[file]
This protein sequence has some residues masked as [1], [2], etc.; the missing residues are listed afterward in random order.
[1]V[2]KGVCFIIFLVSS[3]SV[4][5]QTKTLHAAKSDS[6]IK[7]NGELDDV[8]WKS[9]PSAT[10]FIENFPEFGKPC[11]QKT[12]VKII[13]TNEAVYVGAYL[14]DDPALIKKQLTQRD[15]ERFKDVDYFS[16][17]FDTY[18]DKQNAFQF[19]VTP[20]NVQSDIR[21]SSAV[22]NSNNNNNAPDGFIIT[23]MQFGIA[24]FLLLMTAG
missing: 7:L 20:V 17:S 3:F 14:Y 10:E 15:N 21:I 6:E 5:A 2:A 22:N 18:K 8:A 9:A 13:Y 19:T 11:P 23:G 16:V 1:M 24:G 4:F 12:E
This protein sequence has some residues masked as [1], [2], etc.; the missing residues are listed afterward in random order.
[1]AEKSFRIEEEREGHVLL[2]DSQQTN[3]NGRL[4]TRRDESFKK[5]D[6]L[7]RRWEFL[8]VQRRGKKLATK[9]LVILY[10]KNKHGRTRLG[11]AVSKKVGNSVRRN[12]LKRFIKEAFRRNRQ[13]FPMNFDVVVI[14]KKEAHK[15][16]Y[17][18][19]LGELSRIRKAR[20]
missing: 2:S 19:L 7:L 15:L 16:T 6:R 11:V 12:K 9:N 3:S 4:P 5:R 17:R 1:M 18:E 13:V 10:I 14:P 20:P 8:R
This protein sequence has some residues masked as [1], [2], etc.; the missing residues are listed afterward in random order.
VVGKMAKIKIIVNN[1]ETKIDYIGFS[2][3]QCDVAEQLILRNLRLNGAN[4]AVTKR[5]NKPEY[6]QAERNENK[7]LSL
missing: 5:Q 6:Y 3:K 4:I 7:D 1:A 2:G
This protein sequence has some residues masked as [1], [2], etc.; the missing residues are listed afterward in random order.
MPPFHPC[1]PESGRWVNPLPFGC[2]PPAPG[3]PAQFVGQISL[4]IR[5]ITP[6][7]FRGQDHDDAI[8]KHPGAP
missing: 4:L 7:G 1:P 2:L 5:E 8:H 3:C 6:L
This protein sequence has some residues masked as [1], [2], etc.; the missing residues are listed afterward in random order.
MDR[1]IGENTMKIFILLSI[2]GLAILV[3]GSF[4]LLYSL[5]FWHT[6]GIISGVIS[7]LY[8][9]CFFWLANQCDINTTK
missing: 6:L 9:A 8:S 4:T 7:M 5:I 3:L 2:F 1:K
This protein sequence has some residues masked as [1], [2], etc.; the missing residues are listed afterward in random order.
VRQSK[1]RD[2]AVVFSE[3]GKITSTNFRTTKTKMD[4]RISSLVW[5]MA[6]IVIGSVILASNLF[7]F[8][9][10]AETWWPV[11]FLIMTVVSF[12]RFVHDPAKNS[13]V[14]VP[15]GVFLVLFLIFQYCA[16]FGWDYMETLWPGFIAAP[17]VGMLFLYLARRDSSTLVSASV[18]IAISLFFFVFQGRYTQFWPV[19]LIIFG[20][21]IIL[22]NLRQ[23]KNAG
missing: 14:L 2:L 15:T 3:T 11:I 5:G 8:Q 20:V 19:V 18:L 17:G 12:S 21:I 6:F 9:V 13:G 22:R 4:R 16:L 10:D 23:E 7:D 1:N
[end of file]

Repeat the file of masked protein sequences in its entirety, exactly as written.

This protein sequence has some residues masked as [1], [2], etc.; the missing residues are listed afterward in random order.
[1]V[2]KGVCFIIFLVSS[3]SV[4][5]QTKTLHAAKSDS[6]IK[7]NGELDDV[8]WKS[9]PSAT[10]FIENFPEFGKPC[11]QKT[12]VKII[13]TNEAVYVGAYL[14]DDPALIKKQLTQRD[15]ERFKDVDYFS[16][17]FDTY[18]DKQNAFQF[19]VTP[20]NVQSDIR[21]SSAV[22]NSNNNNNAPDGFIIT[23]MQFGIA[24]FLLLMTAG
missing: 7:L 20:V 17:S 3:F 14:Y 10:E 15:N 21:I 6:E 5:A 2:A 22:N 18:K 8:A 9:A 13:Y 19:T 11:P 23:G 16:V 1:M 24:G 4:F 12:E
This protein sequence has some residues masked as [1], [2], etc.; the missing residues are listed afterward in random order.
[1]AEKSFRIEEEREGHVLL[2]DSQQTN[3]NGRL[4]TRRDESFKK[5]D[6]L[7]RRWEFL[8]VQRRGKKLATK[9]LVILY[10]KNKHGRTRLG[11]AVSKKVGNSVRRN[12]LKRFIKEAFRRNRQ[13]FPMNFDVVVI[14]KKEAHK[15][16]Y[17][18][19]LGELSRIRKAR[20]
missing: 2:S 19:L 7:L 15:L 16:T 6:R 11:V 12:K 9:N 3:S 4:P 5:R 17:R 1:M 18:E 13:V 10:I 14:P 20:P 8:R
This protein sequence has some residues masked as [1], [2], etc.; the missing residues are listed afterward in random order.
VVGKMAKIKIIVNN[1]ETKIDYIGFS[2][3]QCDVAEQLILRNLRLNGAN[4]AVTKR[5]NKPEY[6]QAERNENK[7]LSL
missing: 5:Q 6:Y 3:K 4:I 7:D 1:A 2:G
This protein sequence has some residues masked as [1], [2], etc.; the missing residues are listed afterward in random order.
MPPFHPC[1]PESGRWVNPLPFGC[2]PPAPG[3]PAQFVGQISL[4]IR[5]ITP[6][7]FRGQDHDDAI[8]KHPGAP
missing: 4:L 7:G 1:P 2:L 5:E 8:H 3:C 6:L
This protein sequence has some residues masked as [1], [2], etc.; the missing residues are listed afterward in random order.
MDR[1]IGENTMKIFILLSI[2]GLAILV[3]GSF[4]LLYSL[5]FWHT[6]GIISGVIS[7]LY[8][9]CFFWLANQCDINTTK
missing: 6:L 9:A 8:S 4:T 7:M 5:I 3:L 2:F 1:K
This protein sequence has some residues masked as [1], [2], etc.; the missing residues are listed afterward in random order.
VRQSK[1]RD[2]AVVFSE[3]GKITSTNFRTTKTKMD[4]RISSLVW[5]MA[6]IVIGSVILASNLF[7]F[8][9][10]AETWWPV[11]FLIMTVVSF[12]RFVHDPAKNS[13]V[14]VP[15]GVFLVLFLIFQYCA[16]FGWDYMETLWPGFIAAP[17]VGMLFLYLARRDSSTLVSASV[18]IAISLFFFVFQGRYTQFWPV[19]LIIFG[20][21]IIL[22]NLRQ[23]KNAG
missing: 14:L 2:L 15:T 3:T 11:I 5:G 8:Q 20:V 19:V 18:L 17:G 12:S 21:I 6:F 9:V 13:G 22:R 4:R 16:L 10:D 23:E 7:D 1:N